Immigration Political Power


Language justice is essential in our efforts to fight for full equality and political power. It is not supported adequately by the status quo and eventually we would like to build an infrastructure than can pay translators (written and in-person) for their valuable work. We think that if properly implemented, language justice can be the “secret sauce” to win many progressive agenda campaigns, particularly in our predominantly working-class immigrant communities. Most Asian and Pacific Islander communities are over close to 60% immigrant, and for many, English is not their first language, so this is really an essential component of the grassroots work if we are to empower our peoples!

If you have any API language skills or know people that you can refer to this important effort, send them to our sign-up form here:

Immigration Working-Class Power


Former El Monte garment worker recalls imprisonment, forced labor

A recent exhibit at the Museum of Social Justice in Los Angeles brought attention to the anniversary of the El Monte Garment workers fight in 1995 – where a modern slavery compound was discovered and exposed. 

At 4 am on August 2, 1995, Chanchanit Martorell, Executive Director of the Thai Community Development Center, met with government authorities and law enforcement at a doughnut shop in El Monte, California, blocks from the slavery compound that they would raid, a row of apartment duplexes on a residential street, eerily surrounded by barbed wire. The US Department of Labor, California Labor Commission, California Employment Development Department, Cal-OSHA, federal marshals, and the El Monte police participated in the raid.

Thai CDC mobilized a coalition of nonprofit organizations, attorneys, and community members to offer shelter, food and clothing, medical care, jobs, and legal services to the workers following their liberation.

El Monte was the first recognized case of modern-day slavery in the United States, leading to the passage of the Trafficking Victims Protection Act in the year 2000. This exhibition tells the story of the case from the perspective of the survivors, featuring their testimonies, images and maps of the compound, and other artifacts.​

Sweatshop slave: Former El Monte garment worker recalls imprisonment, forced labor

When authorities raided a row of townhouses in El Monte they found 72 garment workers from Thailand who were imprisoned and forced to work in terrible conditions.

Support Thai Community Development Center and their ongoing work for the rights of Thai immigrants and workers! Visit:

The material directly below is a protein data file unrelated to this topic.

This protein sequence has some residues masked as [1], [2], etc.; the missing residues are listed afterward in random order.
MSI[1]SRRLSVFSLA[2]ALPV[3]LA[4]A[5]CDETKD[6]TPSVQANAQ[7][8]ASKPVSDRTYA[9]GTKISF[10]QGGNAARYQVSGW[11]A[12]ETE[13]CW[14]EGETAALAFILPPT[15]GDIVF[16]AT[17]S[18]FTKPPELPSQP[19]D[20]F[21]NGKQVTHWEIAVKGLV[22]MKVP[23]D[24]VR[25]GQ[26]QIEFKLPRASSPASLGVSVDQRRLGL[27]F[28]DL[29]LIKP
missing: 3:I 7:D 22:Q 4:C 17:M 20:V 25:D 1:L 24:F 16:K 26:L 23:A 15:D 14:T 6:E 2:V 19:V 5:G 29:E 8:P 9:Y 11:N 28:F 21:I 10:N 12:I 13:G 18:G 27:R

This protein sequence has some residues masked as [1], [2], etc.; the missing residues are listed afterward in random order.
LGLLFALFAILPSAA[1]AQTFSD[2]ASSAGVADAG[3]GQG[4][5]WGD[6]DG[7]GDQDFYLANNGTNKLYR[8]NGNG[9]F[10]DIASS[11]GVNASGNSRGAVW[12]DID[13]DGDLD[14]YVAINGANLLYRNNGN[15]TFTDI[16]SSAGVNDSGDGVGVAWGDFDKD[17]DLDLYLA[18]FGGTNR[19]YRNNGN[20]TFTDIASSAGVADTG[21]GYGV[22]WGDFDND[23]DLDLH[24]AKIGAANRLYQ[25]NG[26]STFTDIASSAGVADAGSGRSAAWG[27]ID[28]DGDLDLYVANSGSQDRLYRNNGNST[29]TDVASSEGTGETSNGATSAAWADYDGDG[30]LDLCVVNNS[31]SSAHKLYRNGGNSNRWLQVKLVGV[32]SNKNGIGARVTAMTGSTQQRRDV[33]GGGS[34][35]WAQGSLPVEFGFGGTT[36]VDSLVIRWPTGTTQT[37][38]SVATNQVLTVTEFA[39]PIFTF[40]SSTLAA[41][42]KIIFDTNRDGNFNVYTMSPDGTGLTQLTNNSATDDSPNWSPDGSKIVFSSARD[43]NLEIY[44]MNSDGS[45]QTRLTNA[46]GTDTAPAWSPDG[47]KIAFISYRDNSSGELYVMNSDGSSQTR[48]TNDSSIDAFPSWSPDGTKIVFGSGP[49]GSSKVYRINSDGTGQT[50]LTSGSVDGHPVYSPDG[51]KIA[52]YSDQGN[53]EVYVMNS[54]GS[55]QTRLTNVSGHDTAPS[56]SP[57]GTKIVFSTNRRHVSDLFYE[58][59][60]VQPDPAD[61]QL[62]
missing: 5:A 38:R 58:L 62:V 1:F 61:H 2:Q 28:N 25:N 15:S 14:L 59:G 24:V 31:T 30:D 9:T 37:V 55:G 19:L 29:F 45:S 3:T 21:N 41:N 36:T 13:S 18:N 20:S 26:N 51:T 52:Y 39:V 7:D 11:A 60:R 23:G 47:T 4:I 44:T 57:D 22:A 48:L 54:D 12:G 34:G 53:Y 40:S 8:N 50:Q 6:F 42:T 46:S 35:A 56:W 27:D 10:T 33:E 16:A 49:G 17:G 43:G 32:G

Immigration Uncategorized

PANA Working Platform on Immigration Reform

PANA work-in-progress framework for approaching immigration reform work

March 10, 2019 (v.1f)

• A fair pathway to citizenship and full integration for immigrants, trafficked victims, adoptees, asylum seekers, and refugees while offering them a protected status against criminalization, detention and deportation while they plead their cases.

• We call for an end to re-criminalization and deportation proceedings against all reformed immigrant inmates and support full pardons including a fair pathway to citizenship.

• We demand the repeal of unjust policies that remove due process of for non-citizens.

• We demand reduction of visa backlogs, removal of national origin quotas, and granting a speedy process for family reunification, and increased funding for immigration courts.

• We call for the eradication of ICE (U.S. Immigration and Customs Enforcement), termination of the immigration-related components of CBP (U.S. Customs and Border Protection), the demilitarization of all U.S. borders.

• We oppose all policies that enforce, enable, allow, or otherwise support any systems or acts of child abduction, incarceration, or human trafficking.

• We oppose the businesses profiting from for-profit prisons and public financing of entities which engage in human trafficking activities.• We oppose U.S. military, political and economic intervention which brings death and destruction to sovereign nations, giving rise to, and exacerbating climate change and the human refugee crisis.

As Asians are a majority immigrant population in the United States, it only makes sense that an organization dedicated to fighting for full equality and justice for Asian people operate according to basic guidelines specific to the question of immigrant rights.  We welcome any volunteers to help us further develop this position and continue to integrate the addressing of this issue in our work in various arenas including healthcare, education, language justice, etc.